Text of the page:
The glacier's seasonal melt water is released into the ground and passes through porous underground lava rocks, which serves as a natural filtration system. After several decades, the glacial water eventually reaches the underground wells of Þingvellir Lake and the Silfra fissure. As tension builds up from the tectonic plates moving away from each other, the pure, super-filtrated water from the underground wells gradually seeps out.
Seljalandsfoss is one of the best known waterfalls in Iceland. It is ca 60 meters high and it is breathtakingly beautiful. It is a must visiting Seljalandsfoss when visiting the south-coast, you will not regret it.
It is possible to walk behind the waterfall so bring a raincoat as you will get wet from the drizzle. It is awesome walking behind Seljalandsfoss, especially on a sunny day when one can catch a rainbow. In winter time the path is closed as it gets too slippery.
Vatnajökull National Park offers its visitors a unique opportunity to experience and learn about the forceful interplay of volcanoes and glaciers. The park covers 13% of Iceland with its 13.600 km2 (5,300 square miles) and is the largest national park in Western Europe.
The Icelandic word jökull means glacier and the National Park contains the largest glacier in the world outside the Arctics, called Vatnajökull. This massive glacier has many subsidiary glacier tongues, each of which has its own name and distinct characteristics.
Vatnajökull National Park is unique in its range of contrasting natural wonders and is characterized by the perpetual struggle of fire and ice. In this area you'll see the white glacier descending to black sands, hot streams erupting from frozen banks of ice and, Iceland’s highest mountain presiding over its deepest proglacial lake.
Mýrdalsjökull is the southernmost glacier in Iceland, the fourth largest glacier, with an area of about 596 sq. km. The view on a clear day is one of the prettiest in the world. Guided snow scooter, snowmobile, Super Jeep, dog sledding and ice climbing tours are offered on the Myrdalsjökull glacier.
Travelers on the glacier have to be extremely careful about crevasses and inexperienced travelers should not go there alone. Weather conditions shift very rapidly and high winds and snowstorms can appear in a flash all year round.
The volcano Katla, in the Mýrdalsjökull glacier, has erupted on average every 40 - 60 years. Katla is one of the most famous volcanoes in the country, and it can actually be regarded as one of the most powerful volcanoes in the world and probably the largest active volcano in the northern hemisphere.
Thorsmork Valley is sheltered on both sides by glaciers which offer great views and quite often a good weather too. On this classic Iceland day tour we drive along the distinctive south coast of Iceland until the beautiful waterfall of Seljalandsfoss comes into view.
A wide valley named after Thor, the Viking God of Thunder. We drive into this beautiful valley, surrounded on three sides by steep mountains, crossing raging rivers and gentle streams, passing caves and giant boulders before stopping at the remains of a glacial lagoon at glacier of Gigjokull.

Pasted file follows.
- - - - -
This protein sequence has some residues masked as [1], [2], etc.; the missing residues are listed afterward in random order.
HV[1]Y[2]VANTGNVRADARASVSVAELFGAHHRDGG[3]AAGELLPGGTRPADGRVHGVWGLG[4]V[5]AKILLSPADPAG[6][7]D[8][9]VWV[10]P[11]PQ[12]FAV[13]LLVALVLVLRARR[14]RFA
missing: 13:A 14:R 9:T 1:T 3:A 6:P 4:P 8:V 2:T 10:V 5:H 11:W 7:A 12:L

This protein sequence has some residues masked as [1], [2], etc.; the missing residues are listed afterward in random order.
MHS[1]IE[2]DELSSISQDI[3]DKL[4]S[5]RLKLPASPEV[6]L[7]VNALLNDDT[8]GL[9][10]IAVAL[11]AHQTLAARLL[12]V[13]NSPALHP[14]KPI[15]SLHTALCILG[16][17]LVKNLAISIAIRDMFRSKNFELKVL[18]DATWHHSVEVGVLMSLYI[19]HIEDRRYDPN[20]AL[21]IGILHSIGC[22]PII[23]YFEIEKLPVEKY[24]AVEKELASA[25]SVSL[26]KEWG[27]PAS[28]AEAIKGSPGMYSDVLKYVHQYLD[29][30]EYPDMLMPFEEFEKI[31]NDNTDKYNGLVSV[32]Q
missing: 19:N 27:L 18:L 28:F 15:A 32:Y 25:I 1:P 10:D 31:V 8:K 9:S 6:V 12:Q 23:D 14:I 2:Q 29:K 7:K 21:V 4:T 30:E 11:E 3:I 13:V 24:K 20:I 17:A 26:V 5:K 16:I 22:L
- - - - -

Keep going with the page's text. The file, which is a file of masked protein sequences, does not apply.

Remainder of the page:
The breath-taking view of Skogáfoss waterfall and scenic surroundings and the snow-capped heights of two towering glaciers are Skógar's major summer attractions. If the sun conditions are favourable - one can see a vivid rainbow in front of the waterfalls.
Skogafoss is unique because the waterfall comes directly from two glaciers. Skogafoss works well during the winter because it is south facing. The sun hits the full face of the falls after 2PM, but the spray from the waterfall can catch the sunlight a few hours earlier.
Deildartunguhver is Europe's most powerful hot spring. Most of the water used for central heating in the towns of Borgarnes and Akranes is taken from Deildartunguhver.
The hot water pipeline to Akranes is 64 km long, the longest in Iceland and the water is about 78 - 80 degrees when it reaches Akranes. If you take a shower anywhere within a 65 km radius of the spring, you have already bathed in the hot water from this powerful spring.
Deildartunguhver hot springs
The crater lake of Ljotipollur is in the Landmannalauger uplands in southern Iceland, and was created by the vast volcanic explosion. Despite its name translating in English as ‘Ugly Puddle’, when the light is right Ljotipollur is a lake of exceptional beauty. Ljotipollur lake is best seen on summer when the sun slowly sets, illuminating the water is a great view to look out for.
Dettifoss is reputed to be the most powerful waterfall in Europe. Visitors generally approach Dettifoss on the east side of the River Jökulsá where the road through Hólssandur is better. Its about 45 meters height and 100 meters width.
The mighty Dettifoss is accompanied by two other substantial waterfalls. Selfoss is a few kilometers south and Hafragilsfoss is a few kilometers north. It is possible to reach the waterfalls from both sides of the glacial river Jokulsa, but one has to be careful when traversing the rugged terrain on foot. On the west bank there are no facilities and the view on the waterfall is somewhat hindered by the waterfall's spray.
On the east bank there is an information panel maintained by the staff of Vatnajökull National Park (Vatnajökulsþjóðgarður) and a maintained track to the best viewpoints.